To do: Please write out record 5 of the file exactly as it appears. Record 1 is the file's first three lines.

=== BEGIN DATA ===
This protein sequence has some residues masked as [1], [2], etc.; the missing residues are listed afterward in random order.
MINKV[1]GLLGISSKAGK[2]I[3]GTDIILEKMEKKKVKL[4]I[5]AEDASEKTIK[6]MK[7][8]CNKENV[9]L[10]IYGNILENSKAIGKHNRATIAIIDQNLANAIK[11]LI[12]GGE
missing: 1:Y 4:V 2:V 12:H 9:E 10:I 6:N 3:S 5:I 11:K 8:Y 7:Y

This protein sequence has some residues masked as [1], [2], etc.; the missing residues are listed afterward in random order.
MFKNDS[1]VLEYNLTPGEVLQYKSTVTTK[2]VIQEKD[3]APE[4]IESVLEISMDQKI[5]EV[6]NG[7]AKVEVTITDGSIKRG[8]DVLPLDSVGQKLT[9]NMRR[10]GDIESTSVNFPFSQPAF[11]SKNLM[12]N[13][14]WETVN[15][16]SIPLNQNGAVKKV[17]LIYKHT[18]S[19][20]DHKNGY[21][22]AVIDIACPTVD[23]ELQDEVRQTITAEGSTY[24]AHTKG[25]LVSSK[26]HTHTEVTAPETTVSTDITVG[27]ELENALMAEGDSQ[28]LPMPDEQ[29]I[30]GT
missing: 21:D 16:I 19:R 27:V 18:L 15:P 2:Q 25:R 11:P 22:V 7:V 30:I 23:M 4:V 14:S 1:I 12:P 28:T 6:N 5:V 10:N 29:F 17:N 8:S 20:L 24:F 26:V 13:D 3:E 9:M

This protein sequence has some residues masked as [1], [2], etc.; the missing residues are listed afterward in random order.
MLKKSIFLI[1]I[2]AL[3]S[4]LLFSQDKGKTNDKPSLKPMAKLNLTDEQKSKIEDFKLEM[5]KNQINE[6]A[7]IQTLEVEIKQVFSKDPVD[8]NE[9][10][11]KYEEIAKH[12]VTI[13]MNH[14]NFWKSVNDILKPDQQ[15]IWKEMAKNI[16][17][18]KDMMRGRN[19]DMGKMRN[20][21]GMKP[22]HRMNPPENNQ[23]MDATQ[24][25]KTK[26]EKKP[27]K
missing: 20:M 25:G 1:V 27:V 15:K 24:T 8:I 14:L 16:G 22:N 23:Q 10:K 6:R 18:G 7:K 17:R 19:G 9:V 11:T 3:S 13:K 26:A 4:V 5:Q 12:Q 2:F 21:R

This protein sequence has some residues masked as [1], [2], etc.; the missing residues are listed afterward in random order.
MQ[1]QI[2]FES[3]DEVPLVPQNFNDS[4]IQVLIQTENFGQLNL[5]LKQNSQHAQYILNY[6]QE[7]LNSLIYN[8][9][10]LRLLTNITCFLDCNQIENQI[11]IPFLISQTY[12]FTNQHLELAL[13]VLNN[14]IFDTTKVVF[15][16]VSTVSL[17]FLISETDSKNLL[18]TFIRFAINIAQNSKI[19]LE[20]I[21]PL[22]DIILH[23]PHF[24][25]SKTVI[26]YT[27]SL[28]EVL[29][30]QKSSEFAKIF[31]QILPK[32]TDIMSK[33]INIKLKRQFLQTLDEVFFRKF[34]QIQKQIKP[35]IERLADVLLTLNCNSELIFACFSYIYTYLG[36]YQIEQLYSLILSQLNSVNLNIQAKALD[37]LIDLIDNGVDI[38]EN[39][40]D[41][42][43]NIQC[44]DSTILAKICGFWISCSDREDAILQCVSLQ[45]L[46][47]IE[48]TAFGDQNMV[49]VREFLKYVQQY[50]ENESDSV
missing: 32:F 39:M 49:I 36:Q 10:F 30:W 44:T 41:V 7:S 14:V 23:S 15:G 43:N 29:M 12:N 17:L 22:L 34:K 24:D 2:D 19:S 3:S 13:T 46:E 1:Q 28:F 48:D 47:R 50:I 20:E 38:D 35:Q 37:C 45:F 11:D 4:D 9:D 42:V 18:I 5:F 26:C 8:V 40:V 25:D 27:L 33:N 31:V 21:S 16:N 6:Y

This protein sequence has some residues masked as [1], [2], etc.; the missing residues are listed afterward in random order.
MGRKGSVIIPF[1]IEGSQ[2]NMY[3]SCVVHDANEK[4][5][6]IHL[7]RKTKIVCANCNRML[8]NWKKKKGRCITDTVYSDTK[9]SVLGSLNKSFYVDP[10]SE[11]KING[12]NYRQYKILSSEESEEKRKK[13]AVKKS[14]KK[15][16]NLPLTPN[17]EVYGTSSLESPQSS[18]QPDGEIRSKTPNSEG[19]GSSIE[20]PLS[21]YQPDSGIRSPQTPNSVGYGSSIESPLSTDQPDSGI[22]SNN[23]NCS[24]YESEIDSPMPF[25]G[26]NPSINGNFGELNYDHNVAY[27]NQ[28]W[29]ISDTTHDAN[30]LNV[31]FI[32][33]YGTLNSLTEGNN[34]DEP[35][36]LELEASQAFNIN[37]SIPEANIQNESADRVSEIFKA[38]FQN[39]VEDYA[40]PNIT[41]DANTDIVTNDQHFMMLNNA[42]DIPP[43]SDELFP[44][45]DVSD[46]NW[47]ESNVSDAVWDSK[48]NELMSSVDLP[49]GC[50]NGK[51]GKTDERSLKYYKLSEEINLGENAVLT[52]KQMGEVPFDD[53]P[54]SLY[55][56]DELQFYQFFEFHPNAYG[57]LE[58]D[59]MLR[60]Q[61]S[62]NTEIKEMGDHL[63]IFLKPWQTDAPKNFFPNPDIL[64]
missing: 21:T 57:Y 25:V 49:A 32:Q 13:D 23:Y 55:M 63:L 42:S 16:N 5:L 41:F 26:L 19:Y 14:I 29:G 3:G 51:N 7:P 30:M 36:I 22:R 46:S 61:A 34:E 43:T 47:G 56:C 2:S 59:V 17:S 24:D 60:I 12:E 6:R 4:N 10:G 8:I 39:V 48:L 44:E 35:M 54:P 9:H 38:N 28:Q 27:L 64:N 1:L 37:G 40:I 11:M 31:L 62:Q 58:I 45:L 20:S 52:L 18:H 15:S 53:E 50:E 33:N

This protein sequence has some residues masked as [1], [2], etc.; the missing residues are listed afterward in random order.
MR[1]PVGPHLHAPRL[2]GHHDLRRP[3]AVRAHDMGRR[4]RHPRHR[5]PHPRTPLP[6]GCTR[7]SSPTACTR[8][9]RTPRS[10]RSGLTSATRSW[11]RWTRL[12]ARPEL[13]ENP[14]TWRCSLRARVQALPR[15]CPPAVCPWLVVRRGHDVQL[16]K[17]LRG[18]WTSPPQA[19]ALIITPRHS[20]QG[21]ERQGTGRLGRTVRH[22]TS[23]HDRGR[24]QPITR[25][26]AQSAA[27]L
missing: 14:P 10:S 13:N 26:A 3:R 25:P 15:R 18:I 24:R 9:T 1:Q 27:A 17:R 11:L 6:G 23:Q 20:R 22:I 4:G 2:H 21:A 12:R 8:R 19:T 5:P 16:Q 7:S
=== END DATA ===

This protein sequence has some residues masked as [1], [2], etc.; the missing residues are listed afterward in random order.
MGRKGSVIIPF[1]IEGSQ[2]NMY[3]SCVVHDANEK[4][5][6]IHL[7]RKTKIVCANCNRML[8]NWKKKKGRCITDTVYSDTK[9]SVLGSLNKSFYVDP[10]SE[11]KING[12]NYRQYKILSSEESEEKRKK[13]AVKKS[14]KK[15][16]NLPLTPN[17]EVYGTSSLESPQSS[18]QPDGEIRSKTPNSEG[19]GSSIE[20]PLS[21]YQPDSGIRSPQTPNSVGYGSSIESPLSTDQPDSGI[22]SNN[23]NCS[24]YESEIDSPMPF[25]G[26]NPSINGNFGELNYDHNVAY[27]NQ[28]W[29]ISDTTHDAN[30]LNV[31]FI[32][33]YGTLNSLTEGNN[34]DEP[35][36]LELEASQAFNIN[37]SIPEANIQNESADRVSEIFKA[38]FQN[39]VEDYA[40]PNIT[41]DANTDIVTNDQHFMMLNNA[42]DIPP[43]SDELFP[44][45]DVSD[46]NW[47]ESNVSDAVWDSK[48]NELMSSVDLP[49]GC[50]NGK[51]GKTDERSLKYYKLSEEINLGENAVLT[52]KQMGEVPFDD[53]P[54]SLY[55][56]DELQFYQFFEFHPNAYG[57]LE[58]D[59]MLR[60]Q[61]S[62]NTEIKEMGDHL[63]IFLKPWQTDAPKNFFPNPDIL[64]
missing: 21:T 57:Y 25:V 49:A 32:Q 13:D 23:Y 55:M 63:L 42:S 16:N 5:L 41:F 26:L 19:Y 14:I 29:G 3:G 51:N 7:P 30:M 36:I 22:R 46:S 61:A 34:E 43:T 47:G 56:C 2:S 59:V 17:S 24:D 60:I 12:E 6:R 4:N 10:G 8:I 39:V 48:L 44:E 35:M 54:P 9:H 38:N 28:Q 27:L 64:N 1:L 37:G 40:I 11:M 31:L 62:Q 58:I 45:L 20:S 52:L 18:H 15:S 53:E 50:E 33:N